Then over the Summer this year we received a number of letters saying that adult social care will be delivered differently and ‘someone’ would be coming to consult us. By September when no-one had turned up I emailed senior people in the City Council and started making a noise at the Learning Disability Partnership Board. Very soon after that we received a letter stating that the City Council was selecting 12 providers to provide all services for adults across the city, on a framework (introduced to a new jargon term in the world of commissioning). I still naively thought CST would survive – but started asking the workers who came to do Erica’s calls if they knew if CST had applied to be on the ‘framework’. It was at this point I started to worry and eventually one of the workers told me that they had all been called to a meeting and told the service was closing – in just over a month’s time.
I then went in to a total tail-spin – emailed everyone I knew and emotionally it was the last straw and I became very depressed. Why – with hind-sight I should have guessed that this would happen – central government policy is very much about local authorities becoming commissioners of services rather than providers of services. Services have been cut, regardless of whether they are good, bad or indifferent – they are cut because that is government rhetoric and it is the only way the local authorities can survive financially. I naively held on to the belief that if a service is ‘good’ it will survive and when it did not I felt I had let my daughter down in not protecting her and doing something sooner – rationally not sure I could have done anything – but rationality does not come into it.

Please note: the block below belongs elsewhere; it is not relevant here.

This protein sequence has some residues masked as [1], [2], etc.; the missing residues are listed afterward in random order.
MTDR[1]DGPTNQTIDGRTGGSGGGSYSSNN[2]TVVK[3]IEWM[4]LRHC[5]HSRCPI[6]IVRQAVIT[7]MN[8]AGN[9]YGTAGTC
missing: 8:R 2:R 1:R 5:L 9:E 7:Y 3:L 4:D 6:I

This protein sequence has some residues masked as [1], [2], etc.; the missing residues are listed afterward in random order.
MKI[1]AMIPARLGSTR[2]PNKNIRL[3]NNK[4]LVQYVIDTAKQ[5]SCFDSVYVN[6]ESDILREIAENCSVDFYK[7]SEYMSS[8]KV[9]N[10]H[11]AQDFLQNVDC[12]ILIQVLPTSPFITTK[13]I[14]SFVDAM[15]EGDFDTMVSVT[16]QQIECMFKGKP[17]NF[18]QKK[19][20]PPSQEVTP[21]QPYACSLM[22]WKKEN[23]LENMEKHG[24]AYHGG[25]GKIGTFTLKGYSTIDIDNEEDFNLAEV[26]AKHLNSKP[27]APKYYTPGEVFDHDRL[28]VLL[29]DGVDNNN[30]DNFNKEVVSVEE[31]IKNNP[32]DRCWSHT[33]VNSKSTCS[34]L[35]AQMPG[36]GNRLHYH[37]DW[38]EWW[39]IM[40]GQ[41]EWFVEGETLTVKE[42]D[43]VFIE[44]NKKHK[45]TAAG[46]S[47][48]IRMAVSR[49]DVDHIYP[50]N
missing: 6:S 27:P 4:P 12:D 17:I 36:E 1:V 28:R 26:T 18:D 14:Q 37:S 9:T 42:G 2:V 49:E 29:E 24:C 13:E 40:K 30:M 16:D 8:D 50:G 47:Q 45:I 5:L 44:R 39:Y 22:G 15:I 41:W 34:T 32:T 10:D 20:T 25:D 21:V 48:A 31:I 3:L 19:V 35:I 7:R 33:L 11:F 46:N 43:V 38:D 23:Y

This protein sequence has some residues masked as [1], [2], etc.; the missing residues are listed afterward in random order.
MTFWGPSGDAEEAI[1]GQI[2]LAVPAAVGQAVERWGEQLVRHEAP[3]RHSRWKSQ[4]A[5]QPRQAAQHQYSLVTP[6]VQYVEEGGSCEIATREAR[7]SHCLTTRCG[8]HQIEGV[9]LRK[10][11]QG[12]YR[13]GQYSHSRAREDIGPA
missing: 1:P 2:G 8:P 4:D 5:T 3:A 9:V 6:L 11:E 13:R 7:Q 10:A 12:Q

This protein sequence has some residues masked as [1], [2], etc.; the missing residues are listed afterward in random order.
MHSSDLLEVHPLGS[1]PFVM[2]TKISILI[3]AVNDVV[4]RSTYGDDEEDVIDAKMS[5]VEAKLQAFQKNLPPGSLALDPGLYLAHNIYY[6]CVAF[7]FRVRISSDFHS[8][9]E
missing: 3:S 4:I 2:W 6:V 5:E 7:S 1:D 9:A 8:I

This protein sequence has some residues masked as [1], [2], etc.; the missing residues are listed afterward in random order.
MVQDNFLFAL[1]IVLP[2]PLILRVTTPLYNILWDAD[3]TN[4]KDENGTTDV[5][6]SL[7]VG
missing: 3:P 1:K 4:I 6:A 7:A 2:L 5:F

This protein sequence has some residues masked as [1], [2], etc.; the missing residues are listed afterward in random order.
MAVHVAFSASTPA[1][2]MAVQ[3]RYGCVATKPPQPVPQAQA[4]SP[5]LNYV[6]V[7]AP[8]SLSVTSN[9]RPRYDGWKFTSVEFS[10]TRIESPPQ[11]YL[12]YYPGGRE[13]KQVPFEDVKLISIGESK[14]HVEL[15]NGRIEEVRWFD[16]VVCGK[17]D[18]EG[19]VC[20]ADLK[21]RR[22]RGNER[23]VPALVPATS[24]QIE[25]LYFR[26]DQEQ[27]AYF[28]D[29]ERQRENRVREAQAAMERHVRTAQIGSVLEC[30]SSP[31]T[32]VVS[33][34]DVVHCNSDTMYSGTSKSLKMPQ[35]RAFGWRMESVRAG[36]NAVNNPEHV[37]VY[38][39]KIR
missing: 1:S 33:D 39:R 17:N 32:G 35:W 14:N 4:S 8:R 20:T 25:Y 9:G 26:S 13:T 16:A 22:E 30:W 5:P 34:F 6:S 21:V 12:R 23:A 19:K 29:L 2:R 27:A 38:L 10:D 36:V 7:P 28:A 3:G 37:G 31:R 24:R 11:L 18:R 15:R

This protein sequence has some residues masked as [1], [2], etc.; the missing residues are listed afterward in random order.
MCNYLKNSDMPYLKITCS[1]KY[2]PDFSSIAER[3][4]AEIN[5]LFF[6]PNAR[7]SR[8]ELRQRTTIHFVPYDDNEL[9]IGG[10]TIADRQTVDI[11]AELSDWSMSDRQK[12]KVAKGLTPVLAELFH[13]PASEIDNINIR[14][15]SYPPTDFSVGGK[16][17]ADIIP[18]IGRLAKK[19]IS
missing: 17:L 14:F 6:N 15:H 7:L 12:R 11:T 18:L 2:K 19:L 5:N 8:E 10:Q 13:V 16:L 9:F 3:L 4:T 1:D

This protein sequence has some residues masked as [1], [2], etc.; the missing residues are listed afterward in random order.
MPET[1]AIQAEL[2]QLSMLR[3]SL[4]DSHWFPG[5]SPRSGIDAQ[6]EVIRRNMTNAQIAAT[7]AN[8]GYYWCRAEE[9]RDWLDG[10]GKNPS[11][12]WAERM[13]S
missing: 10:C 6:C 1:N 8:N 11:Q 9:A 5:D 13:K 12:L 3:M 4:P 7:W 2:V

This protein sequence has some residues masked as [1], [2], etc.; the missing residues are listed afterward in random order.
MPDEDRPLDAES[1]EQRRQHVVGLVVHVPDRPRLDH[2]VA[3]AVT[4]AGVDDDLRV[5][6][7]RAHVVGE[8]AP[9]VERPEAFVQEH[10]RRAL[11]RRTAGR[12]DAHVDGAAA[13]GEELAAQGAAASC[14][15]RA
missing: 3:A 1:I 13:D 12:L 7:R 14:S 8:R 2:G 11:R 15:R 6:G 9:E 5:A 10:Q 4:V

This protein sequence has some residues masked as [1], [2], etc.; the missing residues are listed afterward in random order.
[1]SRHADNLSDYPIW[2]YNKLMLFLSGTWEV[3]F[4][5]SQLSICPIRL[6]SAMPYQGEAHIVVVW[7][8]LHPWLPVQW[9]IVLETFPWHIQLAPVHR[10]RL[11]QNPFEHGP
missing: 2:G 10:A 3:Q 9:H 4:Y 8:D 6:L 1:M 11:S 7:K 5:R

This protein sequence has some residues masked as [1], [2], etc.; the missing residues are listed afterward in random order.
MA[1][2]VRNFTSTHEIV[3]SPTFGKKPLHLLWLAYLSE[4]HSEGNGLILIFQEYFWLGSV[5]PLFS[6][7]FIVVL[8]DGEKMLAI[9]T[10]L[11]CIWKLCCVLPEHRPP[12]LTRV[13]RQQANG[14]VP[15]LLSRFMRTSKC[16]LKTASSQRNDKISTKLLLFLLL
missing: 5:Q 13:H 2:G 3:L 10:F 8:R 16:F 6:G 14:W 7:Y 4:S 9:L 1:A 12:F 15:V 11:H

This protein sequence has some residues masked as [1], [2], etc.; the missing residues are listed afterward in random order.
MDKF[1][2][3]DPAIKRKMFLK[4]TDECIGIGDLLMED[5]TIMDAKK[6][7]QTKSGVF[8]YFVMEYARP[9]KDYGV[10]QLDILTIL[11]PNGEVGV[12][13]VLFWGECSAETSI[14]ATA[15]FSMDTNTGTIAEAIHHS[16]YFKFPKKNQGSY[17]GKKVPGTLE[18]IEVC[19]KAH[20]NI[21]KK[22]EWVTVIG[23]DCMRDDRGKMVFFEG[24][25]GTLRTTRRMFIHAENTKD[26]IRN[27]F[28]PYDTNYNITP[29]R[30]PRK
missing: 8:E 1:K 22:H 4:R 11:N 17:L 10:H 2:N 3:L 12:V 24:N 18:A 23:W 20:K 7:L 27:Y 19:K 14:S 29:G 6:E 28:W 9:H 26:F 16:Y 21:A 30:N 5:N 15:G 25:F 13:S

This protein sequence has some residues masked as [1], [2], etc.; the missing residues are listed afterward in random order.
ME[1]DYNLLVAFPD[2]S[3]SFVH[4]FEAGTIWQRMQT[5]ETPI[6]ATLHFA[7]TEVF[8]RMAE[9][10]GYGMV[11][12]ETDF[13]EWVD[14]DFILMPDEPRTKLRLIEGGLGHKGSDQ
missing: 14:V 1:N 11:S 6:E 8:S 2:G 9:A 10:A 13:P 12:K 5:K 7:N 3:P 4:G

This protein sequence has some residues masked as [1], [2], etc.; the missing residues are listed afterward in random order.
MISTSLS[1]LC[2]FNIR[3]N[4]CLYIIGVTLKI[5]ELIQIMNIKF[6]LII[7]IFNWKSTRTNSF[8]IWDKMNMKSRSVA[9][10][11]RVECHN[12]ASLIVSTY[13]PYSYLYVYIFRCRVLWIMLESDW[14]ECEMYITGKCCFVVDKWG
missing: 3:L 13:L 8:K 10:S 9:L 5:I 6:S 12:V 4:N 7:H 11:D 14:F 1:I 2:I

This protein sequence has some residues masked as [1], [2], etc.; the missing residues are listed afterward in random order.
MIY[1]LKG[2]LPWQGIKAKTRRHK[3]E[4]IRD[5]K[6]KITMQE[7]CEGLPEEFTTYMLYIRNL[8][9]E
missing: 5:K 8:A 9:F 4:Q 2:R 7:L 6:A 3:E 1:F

I have now spent the last couple of months meeting managers, reading impact assessments and service specifications responding to inaccuracies in the way information is presented and generally fighting Erica’s corner. This is time consuming and emotionally draining. I often wonder if politicians or professionals working in services think about the emotional cost of their policies? It is so easy to rationalise why these things need to be done in the ‘name of progress and change’. I read an article in our local paper based on an interview with the deputy council leader explaining that the Council had to reduce services in order to save £7m – at no point did he talk about the emotional cost to staff or people who use their services and their families.
I guess I don’t blame the local authority for the cuts – I know both the director of adult social care and the lead member for social care (@tigerbonham @hel1958) and neither of them would chose to do what the City Council is having to do. However, I think the way the cuts have been implemented locally leaves a lot to be desired. My focus now is, having accepted this service is closing, to slow down the process and ensure that the transition takes place in the best possible way for my daughter.
I have written this post from my perspective as a carer – because of the emotional toll that the cuts have had on my life and well-being. I cannot begin to know what impact the service closure will have on my daughter and I need to accept that she has no way of telling me that directly. She has got to know and trust a small team of people who she sees most days of the week. Changing to a new service will be for her as big a change as she went through when she moved from children to adult services. She will lose so much experience, skill and care – so as a parent I need to respond by asking David Cameron – is balancing your budget worth more than ensuring that vulnerable people can be supported to live lives with a sense of dignity and well being?